Health conference celebrates union’s re-banding wins

Campaigns on overtime, reducing the working week and protecting the NHS pension were among the other key topics discussed by delegates

The ground-breaking re-banding of health care assistants (HCAs) achieved by UNISON branches in recent months was celebrated by health conference delegates in Bournemouth yesterday, during a busy afternoon of Agenda for Change motions.

Campaigns on overtime, reducing the working week and protecting the NHS pension were among the other key topics discussed by delegates.

Among the re-banding wins, last year thousands of HCAs across Manchester received up to £5,000 in backdated earnings, after a six-year battle to be re-banded, from band 2 to 3, in acknowledgement of the fact they were carrying out clinical duties way beyond their grade and pay.

And this year the South London and Maudsley NHS Foundation Trust agreed to regrade nearly 100 HCAs, with members receiving almost £2,000 a year pay rises.

In proposing the motion ‘winning re-banding campaigns’, Conroy Lawrence of Greater London region (pictured below) told delegates that as a result of the London success, members were now receiving “the right pay for the job they are doing” and had witnessed their union as a force in the workplace, new members were joining, and new activists were stepping forward.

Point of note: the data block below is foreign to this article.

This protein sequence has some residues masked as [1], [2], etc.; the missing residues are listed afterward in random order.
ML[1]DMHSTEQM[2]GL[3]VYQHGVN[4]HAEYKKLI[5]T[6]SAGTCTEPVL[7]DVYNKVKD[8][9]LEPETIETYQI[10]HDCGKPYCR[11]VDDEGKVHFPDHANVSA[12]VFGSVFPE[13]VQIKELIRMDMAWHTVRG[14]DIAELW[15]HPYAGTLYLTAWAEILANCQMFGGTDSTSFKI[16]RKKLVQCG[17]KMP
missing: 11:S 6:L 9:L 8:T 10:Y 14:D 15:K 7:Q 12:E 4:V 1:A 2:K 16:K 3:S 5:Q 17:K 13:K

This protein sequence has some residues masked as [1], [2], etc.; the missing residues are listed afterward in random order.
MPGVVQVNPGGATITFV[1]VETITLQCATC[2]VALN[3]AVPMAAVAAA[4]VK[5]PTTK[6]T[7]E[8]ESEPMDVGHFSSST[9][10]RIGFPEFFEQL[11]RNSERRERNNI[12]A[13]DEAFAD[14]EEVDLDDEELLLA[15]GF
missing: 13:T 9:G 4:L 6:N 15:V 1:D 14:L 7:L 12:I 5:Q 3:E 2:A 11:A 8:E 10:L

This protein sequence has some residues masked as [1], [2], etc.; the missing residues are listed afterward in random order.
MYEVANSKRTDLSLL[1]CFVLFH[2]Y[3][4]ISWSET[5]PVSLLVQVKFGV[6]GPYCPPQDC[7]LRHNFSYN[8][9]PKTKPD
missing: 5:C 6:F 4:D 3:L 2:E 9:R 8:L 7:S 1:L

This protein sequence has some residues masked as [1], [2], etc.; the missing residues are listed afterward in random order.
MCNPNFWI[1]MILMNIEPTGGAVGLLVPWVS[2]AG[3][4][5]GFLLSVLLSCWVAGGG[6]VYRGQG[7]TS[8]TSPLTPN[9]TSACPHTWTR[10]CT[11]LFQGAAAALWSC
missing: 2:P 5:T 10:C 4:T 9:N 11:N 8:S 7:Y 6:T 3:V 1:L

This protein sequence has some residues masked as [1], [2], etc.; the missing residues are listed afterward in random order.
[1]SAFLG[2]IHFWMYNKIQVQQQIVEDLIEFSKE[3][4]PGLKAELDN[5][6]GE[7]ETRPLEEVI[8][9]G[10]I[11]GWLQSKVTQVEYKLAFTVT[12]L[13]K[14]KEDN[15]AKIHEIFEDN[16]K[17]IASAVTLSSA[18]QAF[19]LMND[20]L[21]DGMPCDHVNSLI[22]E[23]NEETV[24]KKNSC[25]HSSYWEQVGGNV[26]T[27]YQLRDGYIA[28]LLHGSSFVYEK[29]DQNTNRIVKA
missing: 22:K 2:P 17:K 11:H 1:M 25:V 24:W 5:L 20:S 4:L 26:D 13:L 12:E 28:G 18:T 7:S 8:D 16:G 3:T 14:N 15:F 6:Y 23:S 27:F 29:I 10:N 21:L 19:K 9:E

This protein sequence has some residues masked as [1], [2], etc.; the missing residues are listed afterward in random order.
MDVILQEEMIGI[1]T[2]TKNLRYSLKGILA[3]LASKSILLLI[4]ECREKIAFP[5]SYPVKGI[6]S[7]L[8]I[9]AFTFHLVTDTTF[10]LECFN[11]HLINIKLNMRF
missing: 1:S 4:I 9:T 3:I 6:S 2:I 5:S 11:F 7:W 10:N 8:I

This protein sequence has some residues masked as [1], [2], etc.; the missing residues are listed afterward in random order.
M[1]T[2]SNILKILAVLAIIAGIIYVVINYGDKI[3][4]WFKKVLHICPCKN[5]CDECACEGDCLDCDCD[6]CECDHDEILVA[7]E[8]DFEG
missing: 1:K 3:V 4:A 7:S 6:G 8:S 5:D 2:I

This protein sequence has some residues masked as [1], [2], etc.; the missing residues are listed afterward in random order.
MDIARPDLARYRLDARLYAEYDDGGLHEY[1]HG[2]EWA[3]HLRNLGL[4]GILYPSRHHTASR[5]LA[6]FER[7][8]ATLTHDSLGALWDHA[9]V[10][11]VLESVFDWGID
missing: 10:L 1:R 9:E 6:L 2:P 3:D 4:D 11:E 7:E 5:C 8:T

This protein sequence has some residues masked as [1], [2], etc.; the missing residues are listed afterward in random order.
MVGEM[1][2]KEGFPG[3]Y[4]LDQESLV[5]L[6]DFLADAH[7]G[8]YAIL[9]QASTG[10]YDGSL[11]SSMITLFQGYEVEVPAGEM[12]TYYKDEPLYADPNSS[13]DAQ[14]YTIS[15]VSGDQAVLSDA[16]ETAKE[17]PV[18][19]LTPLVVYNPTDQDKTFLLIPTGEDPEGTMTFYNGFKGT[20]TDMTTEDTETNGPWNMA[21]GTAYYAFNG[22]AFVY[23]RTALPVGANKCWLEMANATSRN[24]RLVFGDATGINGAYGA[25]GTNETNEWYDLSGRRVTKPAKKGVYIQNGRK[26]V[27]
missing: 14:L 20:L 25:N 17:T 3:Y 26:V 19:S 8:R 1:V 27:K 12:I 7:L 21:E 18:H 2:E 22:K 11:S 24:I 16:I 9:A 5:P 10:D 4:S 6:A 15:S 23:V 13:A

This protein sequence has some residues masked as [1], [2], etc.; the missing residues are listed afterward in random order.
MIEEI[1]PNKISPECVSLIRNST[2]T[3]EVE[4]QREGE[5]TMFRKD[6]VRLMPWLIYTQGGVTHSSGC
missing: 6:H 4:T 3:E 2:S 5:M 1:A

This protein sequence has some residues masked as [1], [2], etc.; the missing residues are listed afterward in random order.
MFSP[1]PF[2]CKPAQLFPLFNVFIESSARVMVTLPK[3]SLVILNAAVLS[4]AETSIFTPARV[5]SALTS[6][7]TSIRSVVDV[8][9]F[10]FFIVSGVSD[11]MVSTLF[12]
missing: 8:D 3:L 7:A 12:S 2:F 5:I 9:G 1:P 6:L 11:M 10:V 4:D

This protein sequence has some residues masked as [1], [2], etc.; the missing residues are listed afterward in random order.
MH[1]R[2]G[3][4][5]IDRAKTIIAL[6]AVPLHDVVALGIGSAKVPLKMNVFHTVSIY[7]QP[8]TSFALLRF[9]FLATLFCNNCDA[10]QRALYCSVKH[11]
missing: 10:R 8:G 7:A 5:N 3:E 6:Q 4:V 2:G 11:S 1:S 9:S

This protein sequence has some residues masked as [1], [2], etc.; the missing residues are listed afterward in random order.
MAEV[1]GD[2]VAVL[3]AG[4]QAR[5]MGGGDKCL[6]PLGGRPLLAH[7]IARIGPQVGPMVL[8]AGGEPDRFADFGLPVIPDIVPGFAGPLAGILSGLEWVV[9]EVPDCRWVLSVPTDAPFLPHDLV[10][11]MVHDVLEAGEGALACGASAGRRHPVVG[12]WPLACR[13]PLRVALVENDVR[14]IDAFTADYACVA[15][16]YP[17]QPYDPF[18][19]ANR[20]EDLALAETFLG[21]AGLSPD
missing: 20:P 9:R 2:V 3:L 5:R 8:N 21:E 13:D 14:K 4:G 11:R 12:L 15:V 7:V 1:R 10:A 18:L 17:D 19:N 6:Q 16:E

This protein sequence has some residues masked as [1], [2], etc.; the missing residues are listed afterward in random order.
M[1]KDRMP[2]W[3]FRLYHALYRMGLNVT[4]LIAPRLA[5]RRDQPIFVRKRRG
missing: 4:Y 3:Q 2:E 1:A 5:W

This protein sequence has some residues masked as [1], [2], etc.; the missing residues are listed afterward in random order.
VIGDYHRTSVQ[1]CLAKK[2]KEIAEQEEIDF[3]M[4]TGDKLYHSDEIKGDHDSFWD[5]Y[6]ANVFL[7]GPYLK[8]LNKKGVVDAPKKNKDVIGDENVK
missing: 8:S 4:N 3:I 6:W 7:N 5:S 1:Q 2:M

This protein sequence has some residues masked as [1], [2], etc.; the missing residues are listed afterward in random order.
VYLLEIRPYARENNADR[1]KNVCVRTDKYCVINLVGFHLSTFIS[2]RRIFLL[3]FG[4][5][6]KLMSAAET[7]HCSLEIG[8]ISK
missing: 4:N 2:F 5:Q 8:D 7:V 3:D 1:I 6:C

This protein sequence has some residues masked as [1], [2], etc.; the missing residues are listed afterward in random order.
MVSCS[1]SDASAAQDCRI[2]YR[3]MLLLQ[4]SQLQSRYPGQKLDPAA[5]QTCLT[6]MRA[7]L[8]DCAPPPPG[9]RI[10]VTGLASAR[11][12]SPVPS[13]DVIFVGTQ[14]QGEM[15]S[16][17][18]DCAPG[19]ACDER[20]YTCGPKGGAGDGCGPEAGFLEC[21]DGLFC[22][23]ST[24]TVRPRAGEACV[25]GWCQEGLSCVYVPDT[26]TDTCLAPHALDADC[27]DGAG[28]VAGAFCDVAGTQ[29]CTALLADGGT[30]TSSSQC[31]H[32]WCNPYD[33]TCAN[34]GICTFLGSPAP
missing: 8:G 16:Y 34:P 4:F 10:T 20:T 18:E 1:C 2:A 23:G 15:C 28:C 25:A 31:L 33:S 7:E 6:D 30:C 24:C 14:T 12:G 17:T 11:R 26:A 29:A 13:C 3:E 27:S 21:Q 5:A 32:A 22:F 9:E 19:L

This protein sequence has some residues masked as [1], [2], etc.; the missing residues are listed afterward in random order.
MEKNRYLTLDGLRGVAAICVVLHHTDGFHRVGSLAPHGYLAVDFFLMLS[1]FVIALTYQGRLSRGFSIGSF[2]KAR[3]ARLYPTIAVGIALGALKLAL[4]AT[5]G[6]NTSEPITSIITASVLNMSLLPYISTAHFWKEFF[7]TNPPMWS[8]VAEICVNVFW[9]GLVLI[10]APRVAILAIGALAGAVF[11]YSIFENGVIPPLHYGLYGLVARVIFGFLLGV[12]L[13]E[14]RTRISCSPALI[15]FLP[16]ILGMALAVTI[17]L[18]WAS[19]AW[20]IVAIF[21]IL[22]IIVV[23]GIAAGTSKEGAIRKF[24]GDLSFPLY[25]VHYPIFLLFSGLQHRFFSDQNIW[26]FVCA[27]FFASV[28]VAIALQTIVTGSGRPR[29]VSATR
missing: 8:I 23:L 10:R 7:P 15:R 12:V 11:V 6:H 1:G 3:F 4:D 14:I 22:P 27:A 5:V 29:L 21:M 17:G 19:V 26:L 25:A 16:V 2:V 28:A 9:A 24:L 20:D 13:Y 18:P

“These battles are winnable and what our union is all about. It’s important and our union is the only union that can win these campaigns in the NHS.”

Another speaker added: “This is putting pounds back in members pockets. It is a massive achievement. And most important, it’s member-led. It’s what we can achieve when our members are with us.”

They shared a story of one health care assistant who told her that she could now afford to take her family on holiday for the first time in 16 years.

But she added: “This is not just about pay, but career progression.”

Delegates agreed that re-banding campaigns could now be utilised to benefit other health workers, enabling them to be paid according to their knowledge, skills and expertise.

In passing the the motion, delegates called on the health service group executive to support regional health committees and branches to take “a more systematic and coordinated approach” to re-banding battles.

Nursing staff

A further motion noted that while the Pay Fair for Patient Care campaign had focussed on HCAs, that focus now needs to “spread upwards through the rest of the nursing family”.

In a recent UNISON survey of nursing and midwifery members, many nursing members reported that their job descriptions were inaccurate, rarely, if ever updated and greatly understate the actual complexity of their role.

The motion called on the HSGE to launch a campaign to encourage nursing and midwifery staff to ensure their job descriptions are updated, and support them to ask for a banding review of their role has changed significantly.

Working week

Conference heard of the “burnout” experienced by so many health members, who have been working “unsustainable hours” under enormous pressure, and with the government constantly refusing to pay them accordingly.